Uncertainty is gripping world financial markets, after elections in Greece and France raised concerns about the future of austerity measures to help rescue Europe's debt-ridden governments and its ailing economies.
Key Asian markets fell sharply Monday, with Japan's Nikkei index closing down 2.8 percent and Hong Kong's Hang Seng off 2.6 percent. The Athens stock exchange plunged nearly 7 percent after the vote in Greek national elections left immediate formation of a new government in doubt.
U.S. stocks traded in a narrow range, largely unchanged from Friday's close. After initially falling, both the Paris and Frankfurt markets ended up for the day. The value of the euro dipped below $1.30 before regaining some strength.
With Greek voters splitting their votes among a wide array of political parties, investors cut their holdings on the Athens market. Financial analyst Platon Monokroussos said the political uncertainty weighed heavily on stock trading. "The local market is opening lower today with significant pressure on bank stocks. This is apparently a reflection of the uncertainty related to the election outcome. The eurozone is also trading lower today, and all eyes will be on the efforts by political parties to form a new coalition government in Greece," he said.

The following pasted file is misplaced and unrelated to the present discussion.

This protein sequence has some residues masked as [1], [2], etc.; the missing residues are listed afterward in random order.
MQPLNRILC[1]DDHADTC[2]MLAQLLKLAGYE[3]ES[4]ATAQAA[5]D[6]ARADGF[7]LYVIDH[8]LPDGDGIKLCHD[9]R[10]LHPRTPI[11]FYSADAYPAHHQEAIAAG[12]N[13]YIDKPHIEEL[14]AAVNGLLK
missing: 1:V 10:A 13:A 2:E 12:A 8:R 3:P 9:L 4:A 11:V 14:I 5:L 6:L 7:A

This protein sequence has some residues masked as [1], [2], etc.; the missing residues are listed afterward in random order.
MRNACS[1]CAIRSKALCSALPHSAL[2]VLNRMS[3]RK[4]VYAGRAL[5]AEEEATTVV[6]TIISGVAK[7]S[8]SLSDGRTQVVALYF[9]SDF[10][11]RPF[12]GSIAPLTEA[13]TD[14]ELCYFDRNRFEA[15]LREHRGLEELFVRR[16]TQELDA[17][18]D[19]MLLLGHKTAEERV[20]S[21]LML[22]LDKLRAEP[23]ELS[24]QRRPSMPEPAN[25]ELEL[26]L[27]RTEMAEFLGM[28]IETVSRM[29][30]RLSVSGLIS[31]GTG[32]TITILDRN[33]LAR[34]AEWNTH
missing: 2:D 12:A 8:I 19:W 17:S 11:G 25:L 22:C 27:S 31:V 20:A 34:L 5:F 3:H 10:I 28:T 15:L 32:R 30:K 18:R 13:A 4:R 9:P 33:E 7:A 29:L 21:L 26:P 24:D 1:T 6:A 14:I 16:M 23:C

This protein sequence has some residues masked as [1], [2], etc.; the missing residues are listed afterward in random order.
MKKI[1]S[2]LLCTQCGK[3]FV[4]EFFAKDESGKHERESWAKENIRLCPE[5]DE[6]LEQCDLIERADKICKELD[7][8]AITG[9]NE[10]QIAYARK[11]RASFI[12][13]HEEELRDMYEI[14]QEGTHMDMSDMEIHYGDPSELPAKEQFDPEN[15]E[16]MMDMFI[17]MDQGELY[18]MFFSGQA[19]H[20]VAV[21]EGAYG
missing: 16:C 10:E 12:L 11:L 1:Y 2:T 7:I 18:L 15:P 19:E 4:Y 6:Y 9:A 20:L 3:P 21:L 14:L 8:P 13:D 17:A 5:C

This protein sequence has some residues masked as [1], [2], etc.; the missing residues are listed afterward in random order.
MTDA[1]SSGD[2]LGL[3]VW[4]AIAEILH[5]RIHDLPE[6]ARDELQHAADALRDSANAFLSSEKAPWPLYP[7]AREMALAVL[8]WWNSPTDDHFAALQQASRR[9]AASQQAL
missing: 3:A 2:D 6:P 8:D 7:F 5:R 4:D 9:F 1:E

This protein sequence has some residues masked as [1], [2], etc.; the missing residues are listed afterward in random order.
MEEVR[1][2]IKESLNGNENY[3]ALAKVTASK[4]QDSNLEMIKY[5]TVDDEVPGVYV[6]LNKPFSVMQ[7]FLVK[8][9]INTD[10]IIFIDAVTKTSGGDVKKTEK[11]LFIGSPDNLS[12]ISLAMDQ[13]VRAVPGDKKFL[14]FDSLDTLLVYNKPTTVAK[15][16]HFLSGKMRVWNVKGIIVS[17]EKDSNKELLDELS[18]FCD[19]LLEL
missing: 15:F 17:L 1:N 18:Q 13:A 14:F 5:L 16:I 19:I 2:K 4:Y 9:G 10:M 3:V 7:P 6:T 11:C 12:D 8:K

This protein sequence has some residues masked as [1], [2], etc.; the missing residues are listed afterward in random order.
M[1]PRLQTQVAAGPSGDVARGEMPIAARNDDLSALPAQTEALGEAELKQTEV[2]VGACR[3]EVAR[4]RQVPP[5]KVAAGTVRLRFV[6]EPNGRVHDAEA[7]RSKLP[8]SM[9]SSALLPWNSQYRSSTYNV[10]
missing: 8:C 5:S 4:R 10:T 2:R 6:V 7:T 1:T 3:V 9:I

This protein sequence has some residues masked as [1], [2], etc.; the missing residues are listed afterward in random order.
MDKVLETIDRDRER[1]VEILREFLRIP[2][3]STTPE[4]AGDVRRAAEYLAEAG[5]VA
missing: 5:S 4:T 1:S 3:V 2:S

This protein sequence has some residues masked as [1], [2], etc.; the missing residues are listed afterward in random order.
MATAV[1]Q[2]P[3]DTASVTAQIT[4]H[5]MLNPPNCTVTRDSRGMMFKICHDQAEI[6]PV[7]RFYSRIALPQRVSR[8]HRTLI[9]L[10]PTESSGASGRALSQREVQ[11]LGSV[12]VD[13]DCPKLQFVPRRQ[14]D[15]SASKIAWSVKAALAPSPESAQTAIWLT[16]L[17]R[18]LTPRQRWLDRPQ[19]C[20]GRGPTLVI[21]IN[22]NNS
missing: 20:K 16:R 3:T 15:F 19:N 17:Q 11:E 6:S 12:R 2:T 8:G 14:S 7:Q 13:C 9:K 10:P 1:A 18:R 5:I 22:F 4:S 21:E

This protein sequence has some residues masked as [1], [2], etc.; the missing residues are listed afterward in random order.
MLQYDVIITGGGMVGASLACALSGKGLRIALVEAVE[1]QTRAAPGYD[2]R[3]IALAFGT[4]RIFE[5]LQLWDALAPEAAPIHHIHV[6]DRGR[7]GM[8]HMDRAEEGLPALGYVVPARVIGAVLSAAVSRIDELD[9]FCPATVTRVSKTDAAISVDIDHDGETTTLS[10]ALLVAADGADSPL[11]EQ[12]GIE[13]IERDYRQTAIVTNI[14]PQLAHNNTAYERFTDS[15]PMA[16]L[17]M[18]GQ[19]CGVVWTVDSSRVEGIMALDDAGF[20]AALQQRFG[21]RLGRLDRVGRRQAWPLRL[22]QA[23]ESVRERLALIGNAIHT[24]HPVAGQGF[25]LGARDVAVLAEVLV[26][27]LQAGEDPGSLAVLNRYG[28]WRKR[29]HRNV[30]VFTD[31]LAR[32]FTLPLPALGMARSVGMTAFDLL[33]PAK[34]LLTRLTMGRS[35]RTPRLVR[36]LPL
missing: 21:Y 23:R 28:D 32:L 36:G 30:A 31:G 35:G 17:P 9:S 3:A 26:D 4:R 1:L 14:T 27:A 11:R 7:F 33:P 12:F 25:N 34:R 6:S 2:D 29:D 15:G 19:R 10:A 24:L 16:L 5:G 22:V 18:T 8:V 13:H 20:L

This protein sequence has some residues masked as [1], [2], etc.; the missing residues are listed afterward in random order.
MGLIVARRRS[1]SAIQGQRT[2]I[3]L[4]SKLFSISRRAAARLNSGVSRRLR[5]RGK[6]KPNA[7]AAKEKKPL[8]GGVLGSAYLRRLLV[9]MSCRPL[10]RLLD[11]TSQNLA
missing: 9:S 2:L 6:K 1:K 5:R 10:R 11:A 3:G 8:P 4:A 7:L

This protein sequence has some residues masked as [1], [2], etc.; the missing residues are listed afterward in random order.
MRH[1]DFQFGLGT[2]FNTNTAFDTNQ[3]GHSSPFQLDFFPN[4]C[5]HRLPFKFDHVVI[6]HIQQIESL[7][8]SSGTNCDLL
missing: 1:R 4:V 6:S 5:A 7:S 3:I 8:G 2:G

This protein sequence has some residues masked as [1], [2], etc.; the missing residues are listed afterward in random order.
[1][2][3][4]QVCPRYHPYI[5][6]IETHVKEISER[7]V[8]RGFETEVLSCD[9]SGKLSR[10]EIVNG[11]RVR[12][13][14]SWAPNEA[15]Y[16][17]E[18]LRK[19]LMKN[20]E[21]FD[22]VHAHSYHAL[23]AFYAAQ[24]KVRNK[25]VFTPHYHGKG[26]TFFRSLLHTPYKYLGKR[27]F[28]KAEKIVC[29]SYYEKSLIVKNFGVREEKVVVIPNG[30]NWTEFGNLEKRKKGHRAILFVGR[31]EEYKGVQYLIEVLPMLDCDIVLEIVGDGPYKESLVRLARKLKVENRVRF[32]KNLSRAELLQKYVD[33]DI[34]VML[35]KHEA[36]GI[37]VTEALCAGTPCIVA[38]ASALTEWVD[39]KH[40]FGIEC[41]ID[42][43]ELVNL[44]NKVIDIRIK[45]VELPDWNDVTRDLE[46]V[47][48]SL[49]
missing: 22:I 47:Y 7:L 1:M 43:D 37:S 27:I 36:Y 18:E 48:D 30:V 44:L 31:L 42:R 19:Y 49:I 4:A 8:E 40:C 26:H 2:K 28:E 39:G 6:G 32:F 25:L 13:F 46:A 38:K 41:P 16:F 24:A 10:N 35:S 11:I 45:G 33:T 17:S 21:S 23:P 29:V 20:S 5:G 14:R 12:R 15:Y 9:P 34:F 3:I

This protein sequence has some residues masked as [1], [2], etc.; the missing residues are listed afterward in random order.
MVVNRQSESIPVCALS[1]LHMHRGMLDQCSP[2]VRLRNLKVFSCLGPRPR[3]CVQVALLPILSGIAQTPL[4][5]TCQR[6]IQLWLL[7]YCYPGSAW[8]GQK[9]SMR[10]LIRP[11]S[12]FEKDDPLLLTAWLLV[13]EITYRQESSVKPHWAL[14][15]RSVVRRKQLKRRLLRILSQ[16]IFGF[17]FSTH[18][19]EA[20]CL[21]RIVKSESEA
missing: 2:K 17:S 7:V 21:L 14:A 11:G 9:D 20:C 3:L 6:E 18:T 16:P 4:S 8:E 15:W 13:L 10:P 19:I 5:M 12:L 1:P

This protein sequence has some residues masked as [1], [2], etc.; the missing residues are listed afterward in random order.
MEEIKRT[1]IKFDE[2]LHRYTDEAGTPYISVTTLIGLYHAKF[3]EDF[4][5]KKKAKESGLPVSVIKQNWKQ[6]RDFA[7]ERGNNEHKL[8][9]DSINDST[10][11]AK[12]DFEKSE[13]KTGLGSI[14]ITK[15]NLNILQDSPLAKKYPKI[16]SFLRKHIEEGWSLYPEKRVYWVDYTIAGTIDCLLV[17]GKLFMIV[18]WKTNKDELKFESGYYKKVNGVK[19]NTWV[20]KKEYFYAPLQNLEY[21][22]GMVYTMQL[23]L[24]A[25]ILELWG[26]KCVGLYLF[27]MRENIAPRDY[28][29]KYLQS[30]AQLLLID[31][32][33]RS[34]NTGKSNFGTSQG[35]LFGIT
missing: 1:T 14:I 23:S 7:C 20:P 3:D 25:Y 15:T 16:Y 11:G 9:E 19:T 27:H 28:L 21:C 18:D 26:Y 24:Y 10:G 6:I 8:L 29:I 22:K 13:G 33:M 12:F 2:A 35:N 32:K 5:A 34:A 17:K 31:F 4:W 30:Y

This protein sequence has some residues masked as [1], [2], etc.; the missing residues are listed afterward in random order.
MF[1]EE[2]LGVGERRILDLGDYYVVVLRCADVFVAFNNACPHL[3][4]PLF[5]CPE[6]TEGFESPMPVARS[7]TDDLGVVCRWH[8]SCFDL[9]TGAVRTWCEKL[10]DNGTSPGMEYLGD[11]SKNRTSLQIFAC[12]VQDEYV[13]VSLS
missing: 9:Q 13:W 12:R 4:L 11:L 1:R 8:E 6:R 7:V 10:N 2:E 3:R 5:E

In France, voters elected Socialist François Hollande as president. He has pledged to push back against German-led austerity programs and called for higher taxes on the wealthy and measures to boost economic growth.
Europe has spent hundreds of billions of dollars on bailouts -- twice for Greece, and once each for Ireland and Portugal -- and has a new rescue fund slated to take effect in July. But to get the money, the European Union and the International Monetary Fund insisted the countries make sharp, unpopular spending cuts.
The European concerns follow weaker-than-expected jobs data from the United States released Friday.
Some information for this report was provided by AFP and Reuters.